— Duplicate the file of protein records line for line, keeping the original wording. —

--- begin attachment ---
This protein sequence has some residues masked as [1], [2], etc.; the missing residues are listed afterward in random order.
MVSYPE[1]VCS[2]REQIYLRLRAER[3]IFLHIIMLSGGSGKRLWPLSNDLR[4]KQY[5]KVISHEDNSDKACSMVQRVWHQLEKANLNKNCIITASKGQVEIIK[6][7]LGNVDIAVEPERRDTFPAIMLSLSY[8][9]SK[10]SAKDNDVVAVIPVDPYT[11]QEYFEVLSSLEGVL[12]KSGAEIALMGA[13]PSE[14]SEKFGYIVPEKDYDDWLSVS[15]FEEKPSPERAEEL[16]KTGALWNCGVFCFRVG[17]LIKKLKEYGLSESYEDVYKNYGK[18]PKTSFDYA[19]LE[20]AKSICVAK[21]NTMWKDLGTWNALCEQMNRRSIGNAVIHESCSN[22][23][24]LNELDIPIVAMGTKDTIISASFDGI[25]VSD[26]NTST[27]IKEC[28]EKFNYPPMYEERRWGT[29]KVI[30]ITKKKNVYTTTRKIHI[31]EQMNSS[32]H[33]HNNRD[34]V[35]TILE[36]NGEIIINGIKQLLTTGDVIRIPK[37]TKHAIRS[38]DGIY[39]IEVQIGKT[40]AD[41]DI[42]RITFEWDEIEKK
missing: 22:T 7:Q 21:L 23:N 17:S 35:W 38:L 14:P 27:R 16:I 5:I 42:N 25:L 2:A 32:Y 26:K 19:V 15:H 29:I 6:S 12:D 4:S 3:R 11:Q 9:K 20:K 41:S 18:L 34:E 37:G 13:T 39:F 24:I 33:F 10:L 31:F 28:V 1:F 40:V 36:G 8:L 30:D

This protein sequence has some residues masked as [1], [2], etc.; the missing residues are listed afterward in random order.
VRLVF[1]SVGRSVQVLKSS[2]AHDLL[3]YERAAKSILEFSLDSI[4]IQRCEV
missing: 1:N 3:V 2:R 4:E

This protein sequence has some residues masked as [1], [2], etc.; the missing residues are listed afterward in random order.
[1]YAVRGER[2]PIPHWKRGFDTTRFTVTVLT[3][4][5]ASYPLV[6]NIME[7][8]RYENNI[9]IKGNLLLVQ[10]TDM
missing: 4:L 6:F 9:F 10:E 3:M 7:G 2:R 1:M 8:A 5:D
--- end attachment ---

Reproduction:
This protein sequence has some residues masked as [1], [2], etc.; the missing residues are listed afterward in random order.
MVSYPE[1]VCS[2]REQIYLRLRAER[3]IFLHIIMLSGGSGKRLWPLSNDLR[4]KQY[5]KVISHEDNSDKACSMVQRVWHQLEKANLNKNCIITASKGQVEIIK[6][7]LGNVDIAVEPERRDTFPAIMLSLSY[8][9]SK[10]SAKDNDVVAVIPVDPYT[11]QEYFEVLSSLEGVL[12]KSGAEIALMGA[13]PSE[14]SEKFGYIVPEKDYDDWLSVS[15]FEEKPSPERAEEL[16]KTGALWNCGVFCFRVG[17]LIKKLKEYGLSESYEDVYKNYGK[18]PKTSFDYA[19]LE[20]AKSICVAK[21]NTMWKDLGTWNALCEQMNRRSIGNAVIHESCSN[22][23][24]LNELDIPIVAMGTKDTIISASFDGI[25]VSD[26]NTST[27]IKEC[28]EKFNYPPMYEERRWGT[29]KVI[30]ITKKKNVYTTTRKIHI[31]EQMNSS[32]H[33]HNNRD[34]V[35]TILE[36]NGEIIINGIKQLLTTGDVIRIPK[37]TKHAIRS[38]DGIY[39]IEVQIGKT[40]AD[41]DI[42]RITFEWDEIEKK
missing: 22:T 7:Q 21:L 23:N 17:S 35:W 38:L 14:P 27:R 16:I 5:I 42:N 25:L 2:A 32:Y 26:K 19:V 15:H 29:I 6:S 12:D 4:S 3:R 11:Q 9:K 20:K 41:S 18:L 34:E 37:G 13:T 39:F 24:I 33:F 10:L 31:F 28:V 1:F 40:V 36:G 8:L 30:D

This protein sequence has some residues masked as [1], [2], etc.; the missing residues are listed afterward in random order.
VRLVF[1]SVGRSVQVLKSS[2]AHDLL[3]YERAAKSILEFSLDSI[4]IQRCEV
missing: 1:N 3:V 2:R 4:E

This protein sequence has some residues masked as [1], [2], etc.; the missing residues are listed afterward in random order.
[1]YAVRGER[2]PIPHWKRGFDTTRFTVTVLT[3][4][5]ASYPLV[6]NIME[7][8]RYENNI[9]IKGNLLLVQ[10]TDM
missing: 4:L 6:F 9:F 10:E 3:M 7:G 2:R 1:M 8:A 5:D